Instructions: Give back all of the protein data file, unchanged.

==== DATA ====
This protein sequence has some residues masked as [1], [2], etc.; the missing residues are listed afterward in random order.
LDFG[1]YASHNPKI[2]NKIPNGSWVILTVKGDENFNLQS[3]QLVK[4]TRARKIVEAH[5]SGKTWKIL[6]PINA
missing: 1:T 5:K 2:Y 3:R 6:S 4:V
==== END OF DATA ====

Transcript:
This protein sequence has some residues masked as [1], [2], etc.; the missing residues are listed afterward in random order.
LDFG[1]YASHNPKI[2]NKIPNGSWVILTVKGDENFNLQS[3]QLVK[4]TRARKIVEAH[5]SGKTWKIL[6]PINA
missing: 1:T 5:K 2:Y 3:R 6:S 4:V